CMMC 1.0 vs. CMMC 2.0 — What Changed?
There are quite a few changes between CMMC 1.0 vs. CMMC 2.0. Find out what they are and how they will affect your business.
Because of the sensitivity of information handled by companies that contract with the Department of Defense (DoD), contractors and subcontractors are required to achieve compliance with at least one level of the Cybersecurity Maturity Model Certification (CMMC). All organizations operating within the DoD supply chain will have to meet and maintain a good cybersecurity posture. All federal contractors contracting with the Department of Defense will have to comply with the framework by 2026.
In November 2021, the Department announced that it would be implementing CMMC 2.0 in place of the previous version. The updated framework implements several changes to increase the cyber hygiene of all companies that hold or participate in DoD contracts. The Department announced it would be engaging in rulemaking over the subsequent nine to 24 months, making it critical for federal contractors and subcontractors to prepare for the implementation of the updated version so that they can achieve compliance.
To complete its projects and tasks, the Department of Defense relies on external contractors and subcontractors. Through its contracts, the Department exchanges sensitive information that requires protection with contractors. Inadequate security measures can place military service members and the security of our homeland at risk. Since self-certification was unreliable, the Department implemented the Cybersecurity Maturity Model Certification to ensure that contractors complied with NIST SP 800-171. Controls have been implemented for subcontractors and contractors to ensure that controlled unclassified data that is stored, processed, or transmitted will be protected. Contractors and subcontractors that fail to comply with the guidelines will not be able to submit a bid for contracts with the Department of Defense.
The Cybersecurity Maturity Model Certification was initially effective on Jan. 21, 2020. However, the Department announced the rollout of CMMC 2.0 in Nov. 2021 after feedback about the original program. While the revised framework is still undergoing rulemaking, companies need to work towards becoming compliant so that they are prepared. Contractors should obtain certification as soon as possible and should be aware of the changes in the updated model, which controls how contractors will verify and communicate their cybersecurity standards.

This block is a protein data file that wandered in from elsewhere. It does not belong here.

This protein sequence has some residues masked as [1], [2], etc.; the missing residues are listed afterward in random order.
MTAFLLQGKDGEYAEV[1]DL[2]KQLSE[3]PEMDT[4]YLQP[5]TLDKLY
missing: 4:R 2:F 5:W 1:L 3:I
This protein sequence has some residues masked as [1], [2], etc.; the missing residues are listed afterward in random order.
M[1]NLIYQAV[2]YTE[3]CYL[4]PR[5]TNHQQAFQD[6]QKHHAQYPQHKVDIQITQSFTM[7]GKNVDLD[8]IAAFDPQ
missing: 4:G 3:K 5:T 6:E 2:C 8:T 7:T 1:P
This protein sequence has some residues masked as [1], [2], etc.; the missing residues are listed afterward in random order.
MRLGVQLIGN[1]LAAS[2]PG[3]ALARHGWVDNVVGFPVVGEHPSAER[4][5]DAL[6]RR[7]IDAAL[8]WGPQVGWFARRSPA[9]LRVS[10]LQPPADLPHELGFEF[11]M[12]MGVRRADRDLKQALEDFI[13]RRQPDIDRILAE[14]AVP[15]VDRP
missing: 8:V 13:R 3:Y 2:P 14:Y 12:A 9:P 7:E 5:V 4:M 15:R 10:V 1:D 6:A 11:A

The requirements are meant to protect all points in the DoD supply chain within the Defense Industrial Base (DIB). While the original version had five compliance levels, the 2.0 version has three. Meeting a level certifies that a contractor can protect controlled unclassified information at its point in the supply chain.
Each level contains both non-technical and technical requirements and builds on the lower level. The goal of the framework is to facilitate the ability of organizations to counter emerging cyber threats as they arise so that they will always be able to protect federal contract information and controlled unclassified data.
The specific required level for contractors and subcontractors is specified in the contracts. Most companies will need to achieve and maintain either level 1 or level 2. However, if your company has contracts with other parties outside of the Department of Defense, your entire organization will not need to comply with the CMMC. You can save costs by limiting your organization’s compliance to the portion of your organization that handles controlled unclassified information and federal contract information.
In the Cybersecurity Maturity Model Certification 1.0 version, there were five different levels. They have been reduced to three in the 2.0 framework as follows:
Contractors and subcontractors that need to achieve level 1 compliance must submit annual self-assessments to the DoD and comply with 17 NIST 800-171 controls.
DoD contractors who must achieve and maintain level 2 certification must undergo third-party assessments every three years for their cyber hygiene with critical national security information. They must comply with 100 NIST 800-171 practices. Some programs will also require annual self-assessments.
DoD contractors who must achieve and maintain level 3 certification must comply with more than 110 practices aligned with the requirements of NIST 800-172. Third-party assessments led by the government will be completed triennially.
There were many simplifications to the framework in CMMC 2.0. Here are the noteworthy areas of change: